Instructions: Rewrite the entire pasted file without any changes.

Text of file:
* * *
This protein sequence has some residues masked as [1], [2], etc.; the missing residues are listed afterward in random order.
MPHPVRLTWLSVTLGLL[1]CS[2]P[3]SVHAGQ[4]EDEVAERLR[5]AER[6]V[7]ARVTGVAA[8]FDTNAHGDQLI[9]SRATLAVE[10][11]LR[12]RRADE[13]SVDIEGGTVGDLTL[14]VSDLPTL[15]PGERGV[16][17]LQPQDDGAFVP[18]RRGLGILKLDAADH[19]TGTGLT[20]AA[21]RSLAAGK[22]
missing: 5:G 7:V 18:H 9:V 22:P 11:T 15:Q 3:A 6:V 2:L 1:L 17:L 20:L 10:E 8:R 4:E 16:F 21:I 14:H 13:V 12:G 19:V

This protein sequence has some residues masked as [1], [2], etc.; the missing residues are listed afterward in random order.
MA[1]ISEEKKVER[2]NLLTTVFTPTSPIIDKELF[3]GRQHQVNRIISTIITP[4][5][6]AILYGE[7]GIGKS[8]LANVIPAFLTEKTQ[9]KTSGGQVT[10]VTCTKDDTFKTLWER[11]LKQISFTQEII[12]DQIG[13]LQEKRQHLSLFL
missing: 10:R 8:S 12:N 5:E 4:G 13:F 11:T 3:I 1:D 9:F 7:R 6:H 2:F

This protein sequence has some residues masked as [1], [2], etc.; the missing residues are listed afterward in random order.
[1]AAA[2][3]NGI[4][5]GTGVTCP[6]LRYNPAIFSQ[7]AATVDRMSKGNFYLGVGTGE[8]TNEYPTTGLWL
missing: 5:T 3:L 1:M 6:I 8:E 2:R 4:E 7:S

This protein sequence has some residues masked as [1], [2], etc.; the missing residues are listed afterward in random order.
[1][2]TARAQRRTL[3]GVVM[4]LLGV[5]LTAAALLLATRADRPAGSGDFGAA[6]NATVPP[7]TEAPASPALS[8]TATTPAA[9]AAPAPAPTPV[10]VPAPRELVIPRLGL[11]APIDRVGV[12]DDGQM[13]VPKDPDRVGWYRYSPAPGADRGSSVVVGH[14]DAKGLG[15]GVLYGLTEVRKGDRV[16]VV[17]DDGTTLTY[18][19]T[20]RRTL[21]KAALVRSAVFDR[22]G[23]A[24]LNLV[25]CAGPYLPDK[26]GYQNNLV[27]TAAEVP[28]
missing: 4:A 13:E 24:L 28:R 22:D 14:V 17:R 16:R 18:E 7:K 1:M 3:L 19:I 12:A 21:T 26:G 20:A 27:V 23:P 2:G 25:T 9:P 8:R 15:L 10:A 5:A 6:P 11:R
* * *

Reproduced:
This protein sequence has some residues masked as [1], [2], etc.; the missing residues are listed afterward in random order.
MPHPVRLTWLSVTLGLL[1]CS[2]P[3]SVHAGQ[4]EDEVAERLR[5]AER[6]V[7]ARVTGVAA[8]FDTNAHGDQLI[9]SRATLAVE[10][11]LR[12]RRADE[13]SVDIEGGTVGDLTL[14]VSDLPTL[15]PGERGV[16][17]LQPQDDGAFVP[18]RRGLGILKLDAADH[19]TGTGLT[20]AA[21]RSLAAGK[22]
missing: 5:G 7:V 18:H 9:V 22:P 11:T 15:Q 3:A 6:V 2:L 1:L 17:L 20:L 10:E 8:R 4:E 16:F 21:I 14:H 13:V 12:G 19:V

This protein sequence has some residues masked as [1], [2], etc.; the missing residues are listed afterward in random order.
MA[1]ISEEKKVER[2]NLLTTVFTPTSPIIDKELF[3]GRQHQVNRIISTIITP[4][5][6]AILYGE[7]GIGKS[8]LANVIPAFLTEKTQ[9]KTSGGQVT[10]VTCTKDDTFKTLWER[11]LKQISFTQEII[12]DQIG[13]LQEKRQHLSLFL
missing: 10:R 8:S 12:N 5:E 4:G 13:F 11:T 3:I 1:D 9:F 7:R 6:H 2:F

This protein sequence has some residues masked as [1], [2], etc.; the missing residues are listed afterward in random order.
[1]AAA[2][3]NGI[4][5]GTGVTCP[6]LRYNPAIFSQ[7]AATVDRMSKGNFYLGVGTGE[8]TNEYPTTGLWL
missing: 5:T 3:L 1:M 6:I 8:E 2:R 4:E 7:S

This protein sequence has some residues masked as [1], [2], etc.; the missing residues are listed afterward in random order.
[1][2]TARAQRRTL[3]GVVM[4]LLGV[5]LTAAALLLATRADRPAGSGDFGAA[6]NATVPP[7]TEAPASPALS[8]TATTPAA[9]AAPAPAPTPV[10]VPAPRELVIPRLGL[11]APIDRVGV[12]DDGQM[13]VPKDPDRVGWYRYSPAPGADRGSSVVVGH[14]DAKGLG[15]GVLYGLTEVRKGDRV[16]VV[17]DDGTTLTY[18][19]T[20]RRTL[21]KAALVRSAVFDR[22]G[23]A[24]LNLV[25]CAGPYLPDK[26]GYQNNLV[27]TAAEVP[28]
missing: 4:A 13:E 24:L 28:R 22:D 14:V 17:R 16:R 18:E 7:K 1:M 3:L 19:I 12:A 21:T 26:G 20:A 27:V 23:P 2:G 25:T 9:P 8:R 15:L 10:A 5:A 6:P 11:R